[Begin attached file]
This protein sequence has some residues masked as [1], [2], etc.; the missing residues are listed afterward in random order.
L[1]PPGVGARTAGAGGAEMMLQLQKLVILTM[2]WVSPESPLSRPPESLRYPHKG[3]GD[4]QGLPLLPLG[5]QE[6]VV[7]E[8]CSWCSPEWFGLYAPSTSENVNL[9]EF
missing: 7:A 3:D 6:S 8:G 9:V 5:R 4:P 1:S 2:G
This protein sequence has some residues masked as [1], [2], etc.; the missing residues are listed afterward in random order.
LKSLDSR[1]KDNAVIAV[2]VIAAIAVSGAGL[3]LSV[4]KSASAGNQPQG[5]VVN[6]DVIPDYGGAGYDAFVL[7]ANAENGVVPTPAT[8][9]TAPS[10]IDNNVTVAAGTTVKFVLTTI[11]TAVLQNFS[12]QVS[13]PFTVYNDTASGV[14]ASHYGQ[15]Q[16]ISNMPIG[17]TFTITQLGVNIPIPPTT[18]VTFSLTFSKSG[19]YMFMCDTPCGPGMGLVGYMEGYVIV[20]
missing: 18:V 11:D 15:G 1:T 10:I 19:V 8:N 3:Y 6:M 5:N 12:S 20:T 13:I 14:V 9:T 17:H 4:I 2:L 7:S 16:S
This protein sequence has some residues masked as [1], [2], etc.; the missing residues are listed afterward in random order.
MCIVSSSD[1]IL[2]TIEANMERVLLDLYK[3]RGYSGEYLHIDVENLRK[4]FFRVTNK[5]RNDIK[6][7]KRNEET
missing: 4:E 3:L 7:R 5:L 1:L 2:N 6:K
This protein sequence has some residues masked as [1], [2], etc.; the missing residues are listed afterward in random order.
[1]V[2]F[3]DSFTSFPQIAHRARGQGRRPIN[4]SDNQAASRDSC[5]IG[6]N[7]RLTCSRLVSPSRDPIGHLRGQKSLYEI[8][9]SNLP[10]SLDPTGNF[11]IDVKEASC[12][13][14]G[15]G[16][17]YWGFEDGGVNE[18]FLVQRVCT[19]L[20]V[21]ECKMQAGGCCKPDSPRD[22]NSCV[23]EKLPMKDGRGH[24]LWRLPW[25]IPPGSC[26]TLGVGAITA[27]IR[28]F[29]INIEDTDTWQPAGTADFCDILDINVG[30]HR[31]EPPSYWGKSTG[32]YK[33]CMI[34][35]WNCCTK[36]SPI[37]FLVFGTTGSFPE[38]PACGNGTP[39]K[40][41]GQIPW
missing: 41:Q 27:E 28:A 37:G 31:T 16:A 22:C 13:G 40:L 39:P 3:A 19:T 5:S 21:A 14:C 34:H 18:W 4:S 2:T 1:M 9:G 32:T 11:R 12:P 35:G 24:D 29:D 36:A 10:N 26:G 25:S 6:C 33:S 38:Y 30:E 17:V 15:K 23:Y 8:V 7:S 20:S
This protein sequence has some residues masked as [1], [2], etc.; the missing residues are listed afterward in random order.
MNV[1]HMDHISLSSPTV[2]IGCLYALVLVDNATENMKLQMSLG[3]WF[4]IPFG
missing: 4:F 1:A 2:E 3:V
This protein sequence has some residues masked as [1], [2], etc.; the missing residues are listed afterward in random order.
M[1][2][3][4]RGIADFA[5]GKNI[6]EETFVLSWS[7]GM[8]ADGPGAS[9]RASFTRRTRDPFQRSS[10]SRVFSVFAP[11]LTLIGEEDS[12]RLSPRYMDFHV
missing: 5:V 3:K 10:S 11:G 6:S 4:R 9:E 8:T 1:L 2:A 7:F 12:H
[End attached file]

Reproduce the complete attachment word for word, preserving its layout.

This protein sequence has some residues masked as [1], [2], etc.; the missing residues are listed afterward in random order.
L[1]PPGVGARTAGAGGAEMMLQLQKLVILTM[2]WVSPESPLSRPPESLRYPHKG[3]GD[4]QGLPLLPLG[5]QE[6]VV[7]E[8]CSWCSPEWFGLYAPSTSENVNL[9]EF
missing: 7:A 3:D 6:S 8:G 9:V 5:R 4:P 1:S 2:G
This protein sequence has some residues masked as [1], [2], etc.; the missing residues are listed afterward in random order.
LKSLDSR[1]KDNAVIAV[2]VIAAIAVSGAGL[3]LSV[4]KSASAGNQPQG[5]VVN[6]DVIPDYGGAGYDAFVL[7]ANAENGVVPTPAT[8][9]TAPS[10]IDNNVTVAAGTTVKFVLTTI[11]TAVLQNFS[12]QVS[13]PFTVYNDTASGV[14]ASHYGQ[15]Q[16]ISNMPIG[17]TFTITQLGVNIPIPPTT[18]VTFSLTFSKSG[19]YMFMCDTPCGPGMGLVGYMEGYVIV[20]
missing: 18:V 11:D 15:G 1:T 10:I 19:V 8:N 3:Y 6:M 5:N 12:S 20:T 13:I 14:V 9:T 17:H 4:I 2:L 7:S 16:S
This protein sequence has some residues masked as [1], [2], etc.; the missing residues are listed afterward in random order.
MCIVSSSD[1]IL[2]TIEANMERVLLDLYK[3]RGYSGEYLHIDVENLRK[4]FFRVTNK[5]RNDIK[6][7]KRNEET
missing: 4:E 3:L 7:R 5:L 1:L 2:N 6:K
This protein sequence has some residues masked as [1], [2], etc.; the missing residues are listed afterward in random order.
[1]V[2]F[3]DSFTSFPQIAHRARGQGRRPIN[4]SDNQAASRDSC[5]IG[6]N[7]RLTCSRLVSPSRDPIGHLRGQKSLYEI[8][9]SNLP[10]SLDPTGNF[11]IDVKEASC[12][13][14]G[15]G[16][17]YWGFEDGGVNE[18]FLVQRVCT[19]L[20]V[21]ECKMQAGGCCKPDSPRD[22]NSCV[23]EKLPMKDGRGH[24]LWRLPW[25]IPPGSC[26]TLGVGAITA[27]IR[28]F[29]INIEDTDTWQPAGTADFCDILDINVG[30]HR[31]EPPSYWGKSTG[32]YK[33]CMI[34][35]WNCCTK[36]SPI[37]FLVFGTTGSFPE[38]PACGNGTP[39]K[40][41]GQIPW
missing: 41:Q 27:E 28:A 37:G 31:T 16:A 22:C 13:G 40:L 39:P 3:A 19:T 5:S 21:A 14:C 34:H 18:W 4:S 2:T 1:M 9:G 32:T 11:R 12:P 35:G 24:D 29:D 36:A 10:N 26:G 25:S 6:C 33:S 38:Y 30:E 17:V 15:K 23:Y 8:V 7:S 20:S
This protein sequence has some residues masked as [1], [2], etc.; the missing residues are listed afterward in random order.
MNV[1]HMDHISLSSPTV[2]IGCLYALVLVDNATENMKLQMSLG[3]WF[4]IPFG
missing: 4:F 1:A 2:E 3:V
This protein sequence has some residues masked as [1], [2], etc.; the missing residues are listed afterward in random order.
M[1][2][3][4]RGIADFA[5]GKNI[6]EETFVLSWS[7]GM[8]ADGPGAS[9]RASFTRRTRDPFQRSS[10]SRVFSVFAP[11]LTLIGEEDS[12]RLSPRYMDFHV
missing: 5:V 3:K 10:S 11:G 6:S 4:R 9:E 8:T 1:L 2:A 7:F 12:H